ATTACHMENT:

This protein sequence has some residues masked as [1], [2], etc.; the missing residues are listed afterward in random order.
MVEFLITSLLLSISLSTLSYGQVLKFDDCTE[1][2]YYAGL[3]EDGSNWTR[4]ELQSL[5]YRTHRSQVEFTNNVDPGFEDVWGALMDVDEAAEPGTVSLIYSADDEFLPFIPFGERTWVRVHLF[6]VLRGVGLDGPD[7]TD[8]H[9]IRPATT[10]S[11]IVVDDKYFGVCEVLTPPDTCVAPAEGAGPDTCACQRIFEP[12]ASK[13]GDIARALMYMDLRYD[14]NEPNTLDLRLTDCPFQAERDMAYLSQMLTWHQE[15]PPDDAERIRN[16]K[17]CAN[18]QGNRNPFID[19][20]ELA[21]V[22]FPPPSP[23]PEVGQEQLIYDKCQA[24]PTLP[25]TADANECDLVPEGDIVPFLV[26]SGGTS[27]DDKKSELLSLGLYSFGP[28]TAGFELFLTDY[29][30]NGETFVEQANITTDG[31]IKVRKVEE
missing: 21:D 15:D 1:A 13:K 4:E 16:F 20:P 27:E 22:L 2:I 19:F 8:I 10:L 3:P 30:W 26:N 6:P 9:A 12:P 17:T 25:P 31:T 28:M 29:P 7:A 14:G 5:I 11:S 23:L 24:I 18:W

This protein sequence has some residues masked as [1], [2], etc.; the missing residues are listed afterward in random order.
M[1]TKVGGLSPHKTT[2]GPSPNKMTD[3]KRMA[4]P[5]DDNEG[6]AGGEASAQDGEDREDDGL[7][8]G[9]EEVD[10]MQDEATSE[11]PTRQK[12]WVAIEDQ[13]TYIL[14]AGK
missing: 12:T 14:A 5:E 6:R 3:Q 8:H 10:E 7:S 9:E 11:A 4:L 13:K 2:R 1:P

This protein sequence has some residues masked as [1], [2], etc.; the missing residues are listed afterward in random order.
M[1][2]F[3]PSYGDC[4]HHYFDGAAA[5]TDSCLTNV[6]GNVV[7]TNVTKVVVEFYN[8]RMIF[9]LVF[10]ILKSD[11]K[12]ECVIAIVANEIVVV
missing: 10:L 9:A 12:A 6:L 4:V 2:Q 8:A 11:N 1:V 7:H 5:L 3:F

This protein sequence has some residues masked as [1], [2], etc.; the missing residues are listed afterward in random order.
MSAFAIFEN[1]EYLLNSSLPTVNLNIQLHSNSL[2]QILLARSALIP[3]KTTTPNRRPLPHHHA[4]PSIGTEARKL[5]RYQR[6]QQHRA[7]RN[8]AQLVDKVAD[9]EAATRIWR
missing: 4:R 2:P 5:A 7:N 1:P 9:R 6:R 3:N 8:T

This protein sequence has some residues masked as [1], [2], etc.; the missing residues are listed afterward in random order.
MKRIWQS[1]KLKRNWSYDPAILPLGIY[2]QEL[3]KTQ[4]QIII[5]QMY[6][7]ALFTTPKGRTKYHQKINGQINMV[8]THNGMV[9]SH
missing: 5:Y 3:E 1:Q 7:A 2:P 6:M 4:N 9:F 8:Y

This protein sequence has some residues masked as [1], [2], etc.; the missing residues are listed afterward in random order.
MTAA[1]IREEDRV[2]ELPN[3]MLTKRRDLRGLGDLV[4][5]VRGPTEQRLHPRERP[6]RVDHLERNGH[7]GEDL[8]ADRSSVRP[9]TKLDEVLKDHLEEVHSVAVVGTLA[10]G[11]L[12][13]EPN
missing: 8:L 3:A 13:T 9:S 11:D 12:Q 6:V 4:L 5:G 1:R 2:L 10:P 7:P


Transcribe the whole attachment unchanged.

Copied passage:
This protein sequence has some residues masked as [1], [2], etc.; the missing residues are listed afterward in random order.
MVEFLITSLLLSISLSTLSYGQVLKFDDCTE[1][2]YYAGL[3]EDGSNWTR[4]ELQSL[5]YRTHRSQVEFTNNVDPGFEDVWGALMDVDEAAEPGTVSLIYSADDEFLPFIPFGERTWVRVHLF[6]VLRGVGLDGPD[7]TD[8]H[9]IRPATT[10]S[11]IVVDDKYFGVCEVLTPPDTCVAPAEGAGPDTCACQRIFEP[12]ASK[13]GDIARALMYMDLRYD[14]NEPNTLDLRLTDCPFQAERDMAYLSQMLTWHQE[15]PPDDAERIRN[16]K[17]CAN[18]QGNRNPFID[19][20]ELA[21]V[22]FPPPSP[23]PEVGQEQLIYDKCQA[24]PTLP[25]TADANECDLVPEGDIVPFLV[26]SGGTS[27]DDKKSELLSLGLYSFGP[28]TAGFELFLTDY[29][30]NGETFVEQANITTDG[31]IKVRKVEE
missing: 21:D 15:D 1:A 13:K 4:E 16:F 20:P 27:E 22:L 2:I 19:F 8:I 10:L 3:P 30:W 26:N 6:P 9:A 12:P 17:T 25:P 31:T 28:M 29:P 7:A 14:G 5:I 11:S 23:L 24:I 18:W

This protein sequence has some residues masked as [1], [2], etc.; the missing residues are listed afterward in random order.
M[1]TKVGGLSPHKTT[2]GPSPNKMTD[3]KRMA[4]P[5]DDNEG[6]AGGEASAQDGEDREDDGL[7][8]G[9]EEVD[10]MQDEATSE[11]PTRQK[12]WVAIEDQ[13]TYIL[14]AGK
missing: 12:T 14:A 5:E 6:R 3:Q 8:H 10:E 7:S 9:E 11:A 4:L 13:K 2:R 1:P

This protein sequence has some residues masked as [1], [2], etc.; the missing residues are listed afterward in random order.
M[1][2]F[3]PSYGDC[4]HHYFDGAAA[5]TDSCLTNV[6]GNVV[7]TNVTKVVVEFYN[8]RMIF[9]LVF[10]ILKSD[11]K[12]ECVIAIVANEIVVV
missing: 10:L 9:A 12:A 6:L 4:V 2:Q 8:A 11:N 1:V 7:H 5:L 3:F

This protein sequence has some residues masked as [1], [2], etc.; the missing residues are listed afterward in random order.
MSAFAIFEN[1]EYLLNSSLPTVNLNIQLHSNSL[2]QILLARSALIP[3]KTTTPNRRPLPHHHA[4]PSIGTEARKL[5]RYQR[6]QQHRA[7]RN[8]AQLVDKVAD[9]EAATRIWR
missing: 4:R 2:P 5:A 7:N 1:P 9:R 6:R 3:N 8:T

This protein sequence has some residues masked as [1], [2], etc.; the missing residues are listed afterward in random order.
MKRIWQS[1]KLKRNWSYDPAILPLGIY[2]QEL[3]KTQ[4]QIII[5]QMY[6][7]ALFTTPKGRTKYHQKINGQINMV[8]THNGMV[9]SH
missing: 5:Y 3:E 1:Q 7:A 2:P 6:M 4:N 9:F 8:Y

This protein sequence has some residues masked as [1], [2], etc.; the missing residues are listed afterward in random order.
MTAA[1]IREEDRV[2]ELPN[3]MLTKRRDLRGLGDLV[4][5]VRGPTEQRLHPRERP[6]RVDHLERNGH[7]GEDL[8]ADRSSVRP[9]TKLDEVLKDHLEEVHSVAVVGTLA[10]G[11]L[12][13]EPN
missing: 8:L 3:A 13:T 9:S 11:D 12:Q 6:V 4:L 5:G 1:R 2:L 10:P 7:P